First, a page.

I think Janet described the trip to Puglia as one of the best in her life. One thing that Janet observed in my region (and we had an entire conversation about how the sense and concepts of privacy) was the windows and doors that had shutters, but also two other layers of privacy.

    See pictures of window and the lady working the lace that is in the window.

    In essence in southern Italy, especially in the summer, one has to think of ways to:

    • Ventilating and cooling the house down if you do not have a fan or AC
    • Keep the sun from beating on your window
    • Keep the flies and mosquitos out
    • Cover the glass so that people are not looking directly into your house
    • Cover the window opening with a lace (Screen) so that you can one see who is going by, two listen to gossip or get the scoop on your neighbors
    • Add a touch of traditional, patient, handwork, decorative, feminine to the outside of the house

    I will treasure these memories forever.


    Janet, Antimo, and Veronique in Puglia, Italy


    From Carolyn Ryffel, MA CPTD

    My introduction to Janet goes back to 1990, when I was living in Costa Rica and found out about the intercultural training field. Desperate to learn more I found SIETAR International and SIIC and thus began participating in both. I am grateful for getting my original training as an intercultural trainer at SIIC because Janet was for me among the forces representing rigor in designing and delivering intercultural training. Rigor was especially evident in the integration of Kolb’s Experiential Learning Cycle into all the SIIC courses AND including very complete debriefs. The message was that the integrity of our intercultural work required the full process, not just the activity—the learning and the ultimate joy from the learning came from a rigorous debrief. Janet brought this to me through her example and her leadership of SIIC. I am forever grateful.

  • 28 Feb 2022 8:31 PM | Emily Kawasaki (Administrator)

    From Joyce Osland

    Seldom does the passing of a scholar reverberate around the world and prompt such an outpouring of heartfelt tributes. But Janet Bennett was an extraordinary scholar and person. I’m honored to share my observations of what made her so special.

    Janet’s vision was to create a more harmonious, inclusive world. As a result, Janet’s professional and intellectual foci were global in nature, unlike most tenure-track professors who are encouraged to concentrate on more narrow research interests, courses, and careers. She was dedicated to advancing intercultural communication for the benefit of the field and to educating and inspiring people all over the world to be better at crossing cultures. Janet accomplished this in part by astutely observing global trends relevant to intercultural communication and addressing emerging needs. For example, in the early days of the field, the lack of graduate education in intercultural communication led her to create a master’s program and various training programs. Similarly, it is not surprising that her Summer Institute of Intercultural Communication (SIIC), was the very first in the world to offer workshops on global leadership as far back as 1994, when only a handful of scholars were beginning to pay attention to this topic.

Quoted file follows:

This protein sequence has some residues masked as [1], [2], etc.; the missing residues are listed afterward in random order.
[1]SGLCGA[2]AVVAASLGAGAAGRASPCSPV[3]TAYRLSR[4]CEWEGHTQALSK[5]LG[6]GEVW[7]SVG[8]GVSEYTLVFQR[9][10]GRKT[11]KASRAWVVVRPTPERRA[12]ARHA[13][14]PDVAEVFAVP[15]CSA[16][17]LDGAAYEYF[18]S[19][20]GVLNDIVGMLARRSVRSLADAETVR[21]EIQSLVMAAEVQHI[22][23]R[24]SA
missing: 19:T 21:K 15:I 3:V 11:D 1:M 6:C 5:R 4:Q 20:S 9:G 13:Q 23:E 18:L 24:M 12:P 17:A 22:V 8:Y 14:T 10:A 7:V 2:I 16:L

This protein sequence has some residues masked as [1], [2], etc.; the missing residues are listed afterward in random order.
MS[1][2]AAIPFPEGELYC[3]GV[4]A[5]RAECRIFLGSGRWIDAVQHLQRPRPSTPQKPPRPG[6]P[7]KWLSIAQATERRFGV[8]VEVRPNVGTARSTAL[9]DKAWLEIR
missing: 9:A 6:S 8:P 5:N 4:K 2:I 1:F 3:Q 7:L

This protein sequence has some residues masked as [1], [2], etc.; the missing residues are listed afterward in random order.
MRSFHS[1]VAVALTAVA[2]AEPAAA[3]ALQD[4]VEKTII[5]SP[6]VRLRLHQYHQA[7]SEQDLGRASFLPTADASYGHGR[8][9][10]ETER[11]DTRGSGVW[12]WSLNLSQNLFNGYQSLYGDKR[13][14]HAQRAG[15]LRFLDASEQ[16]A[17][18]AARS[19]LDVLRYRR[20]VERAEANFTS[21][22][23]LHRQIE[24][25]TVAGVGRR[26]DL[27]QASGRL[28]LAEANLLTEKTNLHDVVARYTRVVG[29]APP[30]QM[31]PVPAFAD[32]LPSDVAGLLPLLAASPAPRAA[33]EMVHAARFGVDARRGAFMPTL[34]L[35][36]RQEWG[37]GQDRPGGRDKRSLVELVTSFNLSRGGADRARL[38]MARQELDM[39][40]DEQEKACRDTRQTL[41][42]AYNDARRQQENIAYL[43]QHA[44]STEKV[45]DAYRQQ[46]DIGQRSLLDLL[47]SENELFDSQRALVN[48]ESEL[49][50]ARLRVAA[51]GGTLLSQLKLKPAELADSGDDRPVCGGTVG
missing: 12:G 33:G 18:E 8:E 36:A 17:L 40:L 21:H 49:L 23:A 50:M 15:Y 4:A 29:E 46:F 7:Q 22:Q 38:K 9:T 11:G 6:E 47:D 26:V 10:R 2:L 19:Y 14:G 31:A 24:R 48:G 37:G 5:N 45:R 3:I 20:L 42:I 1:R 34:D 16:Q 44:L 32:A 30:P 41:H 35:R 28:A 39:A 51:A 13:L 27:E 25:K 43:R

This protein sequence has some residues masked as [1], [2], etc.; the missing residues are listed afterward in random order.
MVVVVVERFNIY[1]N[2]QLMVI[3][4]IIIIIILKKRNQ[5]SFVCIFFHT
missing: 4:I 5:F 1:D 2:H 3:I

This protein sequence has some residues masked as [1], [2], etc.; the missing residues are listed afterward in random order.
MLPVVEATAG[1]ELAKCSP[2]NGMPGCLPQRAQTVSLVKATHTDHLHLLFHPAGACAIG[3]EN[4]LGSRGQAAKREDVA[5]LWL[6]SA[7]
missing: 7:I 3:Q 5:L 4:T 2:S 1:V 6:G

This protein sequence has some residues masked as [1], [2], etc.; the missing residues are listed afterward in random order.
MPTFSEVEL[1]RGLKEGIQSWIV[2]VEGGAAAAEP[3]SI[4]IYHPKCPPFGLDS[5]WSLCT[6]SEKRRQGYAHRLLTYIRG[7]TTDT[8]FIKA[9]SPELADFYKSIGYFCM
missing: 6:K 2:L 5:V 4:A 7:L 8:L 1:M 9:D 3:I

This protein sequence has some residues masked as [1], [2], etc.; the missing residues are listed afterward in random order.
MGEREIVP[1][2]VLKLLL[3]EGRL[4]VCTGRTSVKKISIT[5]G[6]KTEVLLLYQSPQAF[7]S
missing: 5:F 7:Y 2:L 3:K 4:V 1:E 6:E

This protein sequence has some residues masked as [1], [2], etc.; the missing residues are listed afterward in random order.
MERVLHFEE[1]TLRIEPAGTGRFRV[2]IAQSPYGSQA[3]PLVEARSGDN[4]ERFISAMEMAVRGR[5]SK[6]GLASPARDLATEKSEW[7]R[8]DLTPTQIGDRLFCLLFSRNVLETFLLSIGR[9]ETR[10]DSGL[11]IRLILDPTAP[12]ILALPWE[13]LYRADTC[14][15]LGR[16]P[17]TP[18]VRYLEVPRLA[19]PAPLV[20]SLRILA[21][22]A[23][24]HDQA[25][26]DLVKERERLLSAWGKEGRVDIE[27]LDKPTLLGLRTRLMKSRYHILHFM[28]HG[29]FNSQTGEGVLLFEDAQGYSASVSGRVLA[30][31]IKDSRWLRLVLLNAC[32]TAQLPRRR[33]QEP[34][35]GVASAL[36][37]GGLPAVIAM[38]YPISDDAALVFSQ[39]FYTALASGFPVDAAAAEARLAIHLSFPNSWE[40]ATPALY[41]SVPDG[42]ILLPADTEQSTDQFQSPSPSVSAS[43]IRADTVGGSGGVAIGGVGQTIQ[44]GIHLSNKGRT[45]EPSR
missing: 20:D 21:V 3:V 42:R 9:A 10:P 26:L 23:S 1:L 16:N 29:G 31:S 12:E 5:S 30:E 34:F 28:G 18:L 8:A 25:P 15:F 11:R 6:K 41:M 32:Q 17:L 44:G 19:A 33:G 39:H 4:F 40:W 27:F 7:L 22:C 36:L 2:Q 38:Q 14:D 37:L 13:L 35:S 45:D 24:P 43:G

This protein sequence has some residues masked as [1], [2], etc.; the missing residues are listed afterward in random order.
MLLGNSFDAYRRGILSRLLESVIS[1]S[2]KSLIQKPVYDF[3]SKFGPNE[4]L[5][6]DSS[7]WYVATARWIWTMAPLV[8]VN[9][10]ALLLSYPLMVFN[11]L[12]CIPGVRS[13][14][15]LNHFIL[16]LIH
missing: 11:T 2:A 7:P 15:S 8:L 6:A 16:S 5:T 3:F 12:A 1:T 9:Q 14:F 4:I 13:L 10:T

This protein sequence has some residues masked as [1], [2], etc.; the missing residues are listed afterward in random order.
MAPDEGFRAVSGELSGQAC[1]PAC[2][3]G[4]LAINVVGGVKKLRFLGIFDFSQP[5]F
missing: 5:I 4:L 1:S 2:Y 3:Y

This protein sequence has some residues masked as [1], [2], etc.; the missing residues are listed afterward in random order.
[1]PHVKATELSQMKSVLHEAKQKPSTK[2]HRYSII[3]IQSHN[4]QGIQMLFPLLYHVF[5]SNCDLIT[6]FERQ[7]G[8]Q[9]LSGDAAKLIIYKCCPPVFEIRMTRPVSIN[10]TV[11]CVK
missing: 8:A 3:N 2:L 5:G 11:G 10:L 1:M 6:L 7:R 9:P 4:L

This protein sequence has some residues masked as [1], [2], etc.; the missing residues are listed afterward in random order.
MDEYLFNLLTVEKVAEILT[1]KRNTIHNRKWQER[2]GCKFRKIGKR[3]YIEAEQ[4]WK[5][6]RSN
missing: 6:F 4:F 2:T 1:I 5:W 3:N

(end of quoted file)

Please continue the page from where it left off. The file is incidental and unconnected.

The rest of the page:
Janet herself was a global leader, and she influenced people and brought them to her vision through her scholarship, presentations, speeches and leadership of the Intercultural Communication Institute (ICI). Her editorship of the colossal SAGE Encyclopedia of Intercultural Competence is a testament to both her reputation as a scholar and her extraordinary dedication to the field. Janet both spoke and wrote with unusual vision and clarity. It was a joy to watch her gather up an audience into the palm of hand, draw them in with her intellect, humor and charisma, and hold them riveted until the final moment. This was especially evident at SIIC where she created an invaluable global network for participants and a “family” for faculty. Janet was a master at connecting people and building a welcoming community. As a result, SIIC was my favorite place to teach – it was like a global summer camp for kindred spirits who were highly motivated to learn, to see old friends and make new ones. Janet set the stage for social activism and leadership by having faculty share their burning issues in SIIC’s welcome session. I will always be grateful for the enormous effort and attention to detail that Janet and her staff put into SIIC year after year. She made it look easy, but her willingness to lead and serve also involved personal sacrifice, including helping to finance ICI with her own consulting and speaking engagements.

    Janet had a gift for bridging both cultural and disciplinary boundaries, which helped her bring her ideas and message to a very broad audience. As a result, her impact went well beyond the field of intercultural communication. She was part of the multidisciplinary group that wrote Crossing Cultures: Insights from Master Teachers (Boyacigiller, Goodman & Phillips, 2004). Janet was also a beloved member of the International Organizational Network (ION) of international business scholars working around the globe. In a recent tribute, they noted that “her expertise, intellectual curiosity, wit and ability to unite interdisciplinary perspectives produced unforgettable insights, rollicking debates and constructive dialogue.” And a recent special issue of the Journal of World Business, the “Interplay Between Intercultural Communications and IB Research” (2020) was dedicated to Janet: “Dr. Bennett's vision, deep knowledge, dedication, and personal warmth has touched the lives of innumerable scholars and practitioners.”